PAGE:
Yesterday Mark and I did our annual cemetery pilgrimage. Every year we plant flowers on our families’ graves. My mother & father and grandmother and uncle and his mother, aunt & uncle, both sets of grandparents and a family friend. It takes about 2 1/2 hours.
We bought the flowers on Saturday along with the flowers for our window boxes. We picked out the flowers in the rain and ended up needing to water them in the evening because the sun came out and it was a beautiful day. I was really happy with the way the window boxes turned out. We bought red geraniums for the house and pink ones for the graves. I knew the window boxes were a sign of how the cemetery would look.
On the drive to the cemetery I drank my coffee and listened to the 70’s station. (Mark and I had separate cars because we commuted from different places on Friday). I wasn’t nervous or anxious or obsessed with what I was going to do. In fact I distinctly remember jamming to “Big Yellow Taxi” by Joni Mitchell. Singing in the car is like singing in the shower; you can sing your heart out and not worry about anyone hearing you. As I approached the exit for the cemetery I kept wondering what it would look like after the winter. I arrived to find Mark standing outside his car and Roxy sniffing every inch of available grass. I had all the flowers and garden tools with me so he couldn’t start without me.
Four of the perennials we planted last year didn’t take. They were green but had no flowers. The other plants were doing fine. I removed the dead plants and began planting on my grandmother and uncle’s side. As I prepped the soil and placed the geraniums in their spots I wondered what my uncle Robby was like. He died before I was born. I have only heard stories about him. My grandmother lived a tough life. She lost her son, got divorced and then lost her daughter. My uncle died in his 20’s and my mother at 38. After my mom died she had a nervous breakdown. I remember when she “went away” to the hospital. It was kind of like when my mother went to heaven. They were both here one day and gone the next.
My grandmother had a smart mouth and I still smile when I remember her making comments about the people in the nursing home she lived in up to her death. I wouldn’t say she swore like a truck driver but she dropped the occasional bomb. I always laugh then I think of that. When I finished planting on her side, I stood up, stepped back and took a look. The geraniums looked nice with the coral bells that were planted in the middle. I was happy with the way it turned out.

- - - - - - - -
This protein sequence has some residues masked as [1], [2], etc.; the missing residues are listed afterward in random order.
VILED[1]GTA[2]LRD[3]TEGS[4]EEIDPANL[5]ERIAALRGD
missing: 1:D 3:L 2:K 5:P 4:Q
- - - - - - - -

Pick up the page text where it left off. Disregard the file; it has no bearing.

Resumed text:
I walked over to my mother and father’s side of the grave stone. I don’t talk much about my father’s death; that is a story for another time. I removed the dead plants, prepped the soil and began planting the flowers. When I finished, Mark and I mulched the bed and I watered the plants. Mark put all the tools away as I stood looking at the stone. I looked down at her foot stone. It is a granite marker with the Blessed Mother carved in it and the inscription, “Mother”. I felt my eyes well up and tears ran down my face. At that moment I really missed her. I missed having her there with me to plant flowers on her mother’s grave. I felt sad that her side of the headstone represented two of the most trying times I have experienced in my life. I stood there and wept without regard for anything around me; which I was unaware of anyway. After a few moments, I took a deep breath, exhaled, centered my thoughts and walked back to my car. Mark started his car and began to drive away. I started mine, shifted into drive and felt a sudden desire to drive to my father’s “other” grave. I drove up next to it and noticed there were no flowers on it yet. I wished I had bought plants for his grave too, but I knew then, like I know now, that I couldn’t plant anything there. “She” wouldn’t like that; they might even be removed. I turned my car around and drove home.
I drove home listening to the 70’s and feeling happy. I knew my mother was with me. She is always with me. She is in every smile.